Jesuits from the Diocese of Phoenix weighed in with their reaction to the election of Argentine Cardinal Jorge Mario Bergoglio, 76, the first Jesuit ever to become pope.
Jesuit Father Daniel Sullivan, pastor of St. Francis Xavier Parish, said he and fellow Jesuits were stunned by the choice for the 265th successor of St. Peter.
“It’s like having a member of your family raised to a very high honor and certainly in the Church there’s no higher honor than being the pope,” Fr. Sullivan said. “We’re all obviously very proud of the new pope.”
Like many other Catholic observers, Fr. Sullivan speculated on the selection of the name of Francis—another first for the papacy.
“I think it identifies him with the spirit of St. Francis [of Assisi] — of humility and poverty and a great care for the poor,” Fr. Sullivan said. “Given the fact that he is from South America and… from a very deep experience of a developing country, he’s going to bring a whole other viewpoint to his office.”
The spirit of the Jesuits, Fr. Sullivan said, is that of serving the body of Christ. The new pope, he said, is doubtless steeped in the spirituality of St. Ignatius of Loyola, the founder of the Jesuits.
“In the words of St. Ignatius himself, the Society of Jesus is at the service of the Church,” Fr. Sullivan said. “We’re very much a part of the Catholic Church and we’re there for the good of souls.”
Jesuit Father John Auther, former parochial vicar at St. Francis Xavier Parish who has since been reassigned to California, said he too was surprised by the election of Cardinal Bergoglio.
“I’m just delighted and shocked because I’ve always thought, well there’ll never be a Jesuit pope,” Fr. Auther said, “and look, there is one and he takes the name of Francis. It’s wonderful.”
On the tricky question of whether the new pontiff was honoring St. Francis of Assisi versus Jesuit giant St. Francis Xavier with the selection of his name, Fr. Auther said he’s not taking sides. St. Francis Assisi was known for ministering to the poor and St. Francis Xavier for his missionary zeal. Both qualities are needed in the new pontiff, he said.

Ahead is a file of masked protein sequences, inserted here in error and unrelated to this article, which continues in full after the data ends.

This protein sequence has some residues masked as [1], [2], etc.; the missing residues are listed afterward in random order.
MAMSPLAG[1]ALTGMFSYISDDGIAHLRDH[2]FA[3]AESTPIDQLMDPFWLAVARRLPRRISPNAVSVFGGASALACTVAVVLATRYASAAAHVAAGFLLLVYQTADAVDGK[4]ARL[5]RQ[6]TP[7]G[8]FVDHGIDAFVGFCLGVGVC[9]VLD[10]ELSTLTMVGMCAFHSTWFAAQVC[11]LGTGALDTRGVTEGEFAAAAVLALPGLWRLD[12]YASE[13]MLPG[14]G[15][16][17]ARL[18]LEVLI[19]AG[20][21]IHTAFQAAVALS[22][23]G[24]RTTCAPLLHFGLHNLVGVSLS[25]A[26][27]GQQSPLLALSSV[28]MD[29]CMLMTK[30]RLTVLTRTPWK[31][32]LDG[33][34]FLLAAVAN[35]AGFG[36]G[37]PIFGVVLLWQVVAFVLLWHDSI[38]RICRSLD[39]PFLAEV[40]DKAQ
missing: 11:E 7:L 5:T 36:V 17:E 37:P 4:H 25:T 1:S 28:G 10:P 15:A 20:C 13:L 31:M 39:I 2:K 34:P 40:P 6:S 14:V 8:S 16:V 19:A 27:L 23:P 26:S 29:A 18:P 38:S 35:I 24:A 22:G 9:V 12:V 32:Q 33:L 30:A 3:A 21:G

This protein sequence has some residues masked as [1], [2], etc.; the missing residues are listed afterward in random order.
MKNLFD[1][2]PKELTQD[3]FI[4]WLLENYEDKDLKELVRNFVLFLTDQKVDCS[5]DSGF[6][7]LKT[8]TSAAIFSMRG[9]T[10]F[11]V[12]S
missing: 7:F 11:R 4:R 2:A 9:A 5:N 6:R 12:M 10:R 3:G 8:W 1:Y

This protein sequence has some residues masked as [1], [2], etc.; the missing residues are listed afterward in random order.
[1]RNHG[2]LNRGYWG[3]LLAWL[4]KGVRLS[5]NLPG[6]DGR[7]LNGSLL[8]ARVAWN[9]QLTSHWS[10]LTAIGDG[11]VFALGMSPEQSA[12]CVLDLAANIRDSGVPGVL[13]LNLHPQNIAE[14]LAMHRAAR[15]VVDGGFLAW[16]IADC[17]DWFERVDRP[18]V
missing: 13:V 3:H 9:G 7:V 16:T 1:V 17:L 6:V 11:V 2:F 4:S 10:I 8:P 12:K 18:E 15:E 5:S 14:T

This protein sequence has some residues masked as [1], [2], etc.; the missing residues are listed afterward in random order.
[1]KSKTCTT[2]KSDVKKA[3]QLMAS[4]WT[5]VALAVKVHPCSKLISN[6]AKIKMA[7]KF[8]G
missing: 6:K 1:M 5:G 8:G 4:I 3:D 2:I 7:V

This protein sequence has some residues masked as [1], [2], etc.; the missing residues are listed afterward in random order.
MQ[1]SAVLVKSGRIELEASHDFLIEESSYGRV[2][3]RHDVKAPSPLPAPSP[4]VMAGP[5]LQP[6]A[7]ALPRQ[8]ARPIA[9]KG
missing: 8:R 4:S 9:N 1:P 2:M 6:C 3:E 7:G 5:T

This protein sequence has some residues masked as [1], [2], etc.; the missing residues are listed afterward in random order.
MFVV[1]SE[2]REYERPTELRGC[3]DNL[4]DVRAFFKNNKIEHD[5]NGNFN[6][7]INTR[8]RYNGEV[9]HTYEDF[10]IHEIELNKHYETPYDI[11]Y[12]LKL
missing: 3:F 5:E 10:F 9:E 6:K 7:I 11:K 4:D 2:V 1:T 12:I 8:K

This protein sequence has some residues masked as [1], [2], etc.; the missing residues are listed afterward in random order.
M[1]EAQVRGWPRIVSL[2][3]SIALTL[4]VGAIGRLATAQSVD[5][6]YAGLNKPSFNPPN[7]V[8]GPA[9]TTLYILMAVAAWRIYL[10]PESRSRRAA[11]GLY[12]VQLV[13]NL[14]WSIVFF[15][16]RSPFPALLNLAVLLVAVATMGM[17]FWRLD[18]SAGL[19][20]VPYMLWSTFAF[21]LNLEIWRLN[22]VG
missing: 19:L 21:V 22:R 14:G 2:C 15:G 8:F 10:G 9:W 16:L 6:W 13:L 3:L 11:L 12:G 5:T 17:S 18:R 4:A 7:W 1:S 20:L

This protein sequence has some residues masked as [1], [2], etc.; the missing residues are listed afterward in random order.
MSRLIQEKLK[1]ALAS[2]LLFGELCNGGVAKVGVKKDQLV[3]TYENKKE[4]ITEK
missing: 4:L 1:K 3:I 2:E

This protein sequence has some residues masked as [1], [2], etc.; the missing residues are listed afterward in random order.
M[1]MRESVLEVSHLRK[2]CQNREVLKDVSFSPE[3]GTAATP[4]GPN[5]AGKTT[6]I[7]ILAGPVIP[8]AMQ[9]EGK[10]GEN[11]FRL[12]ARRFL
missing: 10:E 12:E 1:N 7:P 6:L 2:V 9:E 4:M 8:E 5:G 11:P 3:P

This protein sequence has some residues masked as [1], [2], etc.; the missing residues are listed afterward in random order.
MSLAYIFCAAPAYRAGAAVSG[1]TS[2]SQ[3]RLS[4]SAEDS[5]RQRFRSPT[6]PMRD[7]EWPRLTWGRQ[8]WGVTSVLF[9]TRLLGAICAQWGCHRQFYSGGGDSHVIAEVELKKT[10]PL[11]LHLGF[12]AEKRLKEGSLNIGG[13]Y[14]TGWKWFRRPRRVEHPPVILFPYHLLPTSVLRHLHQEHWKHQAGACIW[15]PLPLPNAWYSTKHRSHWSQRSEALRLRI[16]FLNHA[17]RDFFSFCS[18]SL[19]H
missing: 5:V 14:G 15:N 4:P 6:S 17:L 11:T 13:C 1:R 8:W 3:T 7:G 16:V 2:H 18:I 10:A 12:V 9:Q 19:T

“I thought he was being really clever and being intentionally ambiguous and not saying [which],” Fr. Auther said.
Jesuit Father Edward Reese, president of Brophy College Preparatory, said the election of a Jesuit was unusual in that the order is a relatively new one in the Church. Beyond that, he said, there was another reason the selection was exceptional.
“Jesuits typically don’t become bishops or cardinals or anything like that,” Fr. Reese said. “In fact, we make a promise not to do that unless asked — and I mean asked in a serious way — by the pope himself.”
Jesuits make two such special promises or vows, Fr. Reese said. One is to go and do whatever the pope asks them to do, and the other one is not to aspire to ecclesiastical offices such as bishop or monsignor.
“Pope?” Fr. Reese said, “Certainly you would never aspire to be the pope.”
Did local Jesuits plan any special celebrations upon learning of Pope Francis’ election?
“I’m going out to dinner with a young couple to talk about baptizing their baby,” Fr. Auther quipped. “I was going to try to talk them into naming the little boy Eddie [after myself] but I think now maybe I’ll work on Francis instead.”